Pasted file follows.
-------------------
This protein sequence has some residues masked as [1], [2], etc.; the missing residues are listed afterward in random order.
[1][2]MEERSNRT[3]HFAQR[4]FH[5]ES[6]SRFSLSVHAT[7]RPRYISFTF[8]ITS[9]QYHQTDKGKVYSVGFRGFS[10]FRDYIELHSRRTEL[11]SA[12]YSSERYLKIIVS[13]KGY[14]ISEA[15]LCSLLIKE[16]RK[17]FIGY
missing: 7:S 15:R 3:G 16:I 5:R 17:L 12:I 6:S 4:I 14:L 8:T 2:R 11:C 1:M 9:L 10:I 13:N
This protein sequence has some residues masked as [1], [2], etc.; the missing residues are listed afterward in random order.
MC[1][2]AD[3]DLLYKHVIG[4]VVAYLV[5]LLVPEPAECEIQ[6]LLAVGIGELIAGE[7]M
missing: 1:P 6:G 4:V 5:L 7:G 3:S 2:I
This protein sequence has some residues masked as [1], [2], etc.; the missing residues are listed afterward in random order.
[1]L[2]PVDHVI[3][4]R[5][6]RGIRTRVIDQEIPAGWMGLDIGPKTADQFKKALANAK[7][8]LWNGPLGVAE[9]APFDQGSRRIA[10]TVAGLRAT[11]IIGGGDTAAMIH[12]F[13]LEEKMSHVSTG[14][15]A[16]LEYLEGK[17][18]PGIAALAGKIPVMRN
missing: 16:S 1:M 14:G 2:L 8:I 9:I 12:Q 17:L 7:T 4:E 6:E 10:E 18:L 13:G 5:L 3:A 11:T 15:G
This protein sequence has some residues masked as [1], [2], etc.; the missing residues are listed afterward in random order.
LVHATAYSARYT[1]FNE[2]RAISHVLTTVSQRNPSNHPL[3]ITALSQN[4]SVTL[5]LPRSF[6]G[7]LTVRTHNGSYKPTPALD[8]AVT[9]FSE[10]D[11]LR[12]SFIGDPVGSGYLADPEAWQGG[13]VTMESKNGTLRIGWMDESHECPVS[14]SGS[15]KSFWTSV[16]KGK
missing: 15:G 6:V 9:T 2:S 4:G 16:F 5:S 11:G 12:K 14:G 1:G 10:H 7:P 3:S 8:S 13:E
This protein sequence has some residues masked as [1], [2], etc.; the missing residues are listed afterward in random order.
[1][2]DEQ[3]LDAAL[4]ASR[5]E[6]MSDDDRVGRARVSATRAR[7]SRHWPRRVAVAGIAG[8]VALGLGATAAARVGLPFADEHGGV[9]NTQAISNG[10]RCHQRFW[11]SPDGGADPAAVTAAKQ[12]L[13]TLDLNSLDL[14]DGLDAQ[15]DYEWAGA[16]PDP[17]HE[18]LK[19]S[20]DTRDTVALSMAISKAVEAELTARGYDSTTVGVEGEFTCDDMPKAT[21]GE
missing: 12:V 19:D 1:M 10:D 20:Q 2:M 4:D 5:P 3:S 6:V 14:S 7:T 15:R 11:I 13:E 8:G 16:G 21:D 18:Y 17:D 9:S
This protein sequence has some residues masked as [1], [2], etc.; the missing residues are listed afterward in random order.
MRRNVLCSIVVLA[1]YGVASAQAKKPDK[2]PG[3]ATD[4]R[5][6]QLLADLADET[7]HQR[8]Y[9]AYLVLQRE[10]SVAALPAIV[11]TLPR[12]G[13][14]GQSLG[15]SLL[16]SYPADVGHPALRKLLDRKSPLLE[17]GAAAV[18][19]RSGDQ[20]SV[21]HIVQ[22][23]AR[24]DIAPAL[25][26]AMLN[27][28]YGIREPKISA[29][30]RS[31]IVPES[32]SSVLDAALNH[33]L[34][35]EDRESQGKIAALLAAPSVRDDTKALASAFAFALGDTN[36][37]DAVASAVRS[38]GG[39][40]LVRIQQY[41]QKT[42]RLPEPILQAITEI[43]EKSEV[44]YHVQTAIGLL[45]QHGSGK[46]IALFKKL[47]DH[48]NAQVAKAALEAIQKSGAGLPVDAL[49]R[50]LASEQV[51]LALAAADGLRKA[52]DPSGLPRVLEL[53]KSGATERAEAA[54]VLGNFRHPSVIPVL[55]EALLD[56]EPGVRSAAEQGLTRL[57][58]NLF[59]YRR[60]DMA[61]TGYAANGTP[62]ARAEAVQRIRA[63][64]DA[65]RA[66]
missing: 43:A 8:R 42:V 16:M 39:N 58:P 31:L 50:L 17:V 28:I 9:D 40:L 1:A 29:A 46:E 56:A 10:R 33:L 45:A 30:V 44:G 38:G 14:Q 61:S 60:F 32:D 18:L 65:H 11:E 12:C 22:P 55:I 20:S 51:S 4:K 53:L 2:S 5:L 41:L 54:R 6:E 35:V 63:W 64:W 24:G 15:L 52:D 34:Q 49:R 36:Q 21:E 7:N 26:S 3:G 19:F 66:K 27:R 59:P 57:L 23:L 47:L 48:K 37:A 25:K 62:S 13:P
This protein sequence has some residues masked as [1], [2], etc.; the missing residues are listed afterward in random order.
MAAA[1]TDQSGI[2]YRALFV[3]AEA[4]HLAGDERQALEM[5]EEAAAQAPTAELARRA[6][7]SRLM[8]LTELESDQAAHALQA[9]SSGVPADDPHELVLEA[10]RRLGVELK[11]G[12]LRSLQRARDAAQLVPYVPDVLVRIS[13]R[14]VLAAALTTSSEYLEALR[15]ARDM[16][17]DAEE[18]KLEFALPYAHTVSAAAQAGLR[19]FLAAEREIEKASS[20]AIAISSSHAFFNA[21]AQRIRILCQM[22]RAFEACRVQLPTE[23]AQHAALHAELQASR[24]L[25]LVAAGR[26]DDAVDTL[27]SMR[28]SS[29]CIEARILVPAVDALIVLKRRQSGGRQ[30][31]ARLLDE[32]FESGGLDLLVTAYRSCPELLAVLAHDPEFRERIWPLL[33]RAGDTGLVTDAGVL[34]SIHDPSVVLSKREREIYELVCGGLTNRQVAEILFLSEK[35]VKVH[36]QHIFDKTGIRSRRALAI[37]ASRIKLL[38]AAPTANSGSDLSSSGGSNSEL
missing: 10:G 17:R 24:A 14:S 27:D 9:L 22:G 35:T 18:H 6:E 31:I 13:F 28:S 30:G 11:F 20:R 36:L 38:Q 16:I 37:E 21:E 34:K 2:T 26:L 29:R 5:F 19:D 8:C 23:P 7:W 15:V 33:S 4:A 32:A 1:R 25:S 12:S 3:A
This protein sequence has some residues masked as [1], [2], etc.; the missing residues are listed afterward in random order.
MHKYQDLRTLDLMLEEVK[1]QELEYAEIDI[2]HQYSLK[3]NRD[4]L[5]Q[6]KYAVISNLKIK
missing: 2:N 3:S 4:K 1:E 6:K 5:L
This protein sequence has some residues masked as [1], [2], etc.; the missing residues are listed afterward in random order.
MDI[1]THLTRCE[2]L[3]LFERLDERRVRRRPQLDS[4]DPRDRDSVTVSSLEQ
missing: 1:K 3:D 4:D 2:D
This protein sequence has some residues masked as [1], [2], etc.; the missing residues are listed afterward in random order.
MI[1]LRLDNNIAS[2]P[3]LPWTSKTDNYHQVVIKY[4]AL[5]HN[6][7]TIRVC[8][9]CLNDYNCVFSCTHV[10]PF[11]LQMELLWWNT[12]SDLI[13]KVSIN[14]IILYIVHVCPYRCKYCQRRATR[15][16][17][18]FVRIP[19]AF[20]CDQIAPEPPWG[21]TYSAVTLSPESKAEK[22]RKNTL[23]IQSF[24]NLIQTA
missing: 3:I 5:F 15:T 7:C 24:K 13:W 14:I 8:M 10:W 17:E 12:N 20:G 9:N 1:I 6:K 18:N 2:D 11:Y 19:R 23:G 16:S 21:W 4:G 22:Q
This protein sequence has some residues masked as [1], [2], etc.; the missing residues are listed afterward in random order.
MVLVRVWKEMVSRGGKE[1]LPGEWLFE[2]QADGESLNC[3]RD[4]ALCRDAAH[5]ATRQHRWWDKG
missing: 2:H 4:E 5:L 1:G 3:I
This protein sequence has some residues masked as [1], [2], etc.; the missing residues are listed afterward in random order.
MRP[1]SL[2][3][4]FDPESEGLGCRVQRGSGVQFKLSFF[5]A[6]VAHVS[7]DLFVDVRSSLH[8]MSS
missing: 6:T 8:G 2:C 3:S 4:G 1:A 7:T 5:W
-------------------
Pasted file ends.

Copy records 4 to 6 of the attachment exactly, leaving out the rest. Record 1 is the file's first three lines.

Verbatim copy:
This protein sequence has some residues masked as [1], [2], etc.; the missing residues are listed afterward in random order.
LVHATAYSARYT[1]FNE[2]RAISHVLTTVSQRNPSNHPL[3]ITALSQN[4]SVTL[5]LPRSF[6]G[7]LTVRTHNGSYKPTPALD[8]AVT[9]FSE[10]D[11]LR[12]SFIGDPVGSGYLADPEAWQGG[13]VTMESKNGTLRIGWMDESHECPVS[14]SGS[15]KSFWTSV[16]KGK
missing: 15:G 6:V 9:T 2:S 4:G 16:F 5:S 11:G 12:K 14:G 1:G 10:H 7:P 3:S 8:S 13:E
This protein sequence has some residues masked as [1], [2], etc.; the missing residues are listed afterward in random order.
[1][2]DEQ[3]LDAAL[4]ASR[5]E[6]MSDDDRVGRARVSATRAR[7]SRHWPRRVAVAGIAG[8]VALGLGATAAARVGLPFADEHGGV[9]NTQAISNG[10]RCHQRFW[11]SPDGGADPAAVTAAKQ[12]L[13]TLDLNSLDL[14]DGLDAQ[15]DYEWAGA[16]PDP[17]HE[18]LK[19]S[20]DTRDTVALSMAISKAVEAELTARGYDSTTVGVEGEFTCDDMPKAT[21]GE
missing: 12:V 19:D 1:M 10:D 20:Q 2:M 4:D 5:P 3:S 6:V 14:S 7:T 15:R 11:I 13:E 8:G 16:G 21:D 18:Y 17:D 9:S
This protein sequence has some residues masked as [1], [2], etc.; the missing residues are listed afterward in random order.
MRRNVLCSIVVLA[1]YGVASAQAKKPDK[2]PG[3]ATD[4]R[5][6]QLLADLADET[7]HQR[8]Y[9]AYLVLQRE[10]SVAALPAIV[11]TLPR[12]G[13][14]GQSLG[15]SLL[16]SYPADVGHPALRKLLDRKSPLLE[17]GAAAV[18][19]RSGDQ[20]SV[21]HIVQ[22][23]AR[24]DIAPAL[25][26]AMLN[27][28]YGIREPKISA[29][30]RS[31]IVPES[32]SSVLDAALNH[33]L[34][35]EDRESQGKIAALLAAPSVRDDTKALASAFAFALGDTN[36][37]DAVASAVRS[38]GG[39][40]LVRIQQY[41]QKT[42]RLPEPILQAITEI[43]EKSEV[44]YHVQTAIGLL[45]QHGSGK[46]IALFKKL[47]DH[48]NAQVAKAALEAIQKSGAGLPVDAL[49]R[50]LASEQV[51]LALAAADGLRKA[52]DPSGLPRVLEL[53]KSGATERAEAA[54]VLGNFRHPSVIPVL[55]EALLD[56]EPGVRSAAEQGLTRL[57][58]NLF[59]YRR[60]DMA[61]TGYAANGTP[62]ARAEAVQRIRA[63][64]DA[65]RA[66]
missing: 43:A 8:R 42:V 16:M 39:N 58:P 31:L 50:L 17:V 28:I 9:D 40:L 1:A 29:A 46:E 56:A 10:R 33:L 45:A 30:V 44:G 38:G 14:Q 61:S 60:F 32:D 18:L 65:H 11:E 12:C 22:P 55:I 20:S 51:S 4:K 53:L 2:S 5:L 41:L 54:R 6:E 35:V 63:W 64:W 24:G 15:L 52:D 34:Q 49:R 36:Q 21:E 7:N 26:S 3:G 19:F 66:K 27:R 59:P 57:L 23:L 47:L 48:K 37:A 25:K 62:S 13:P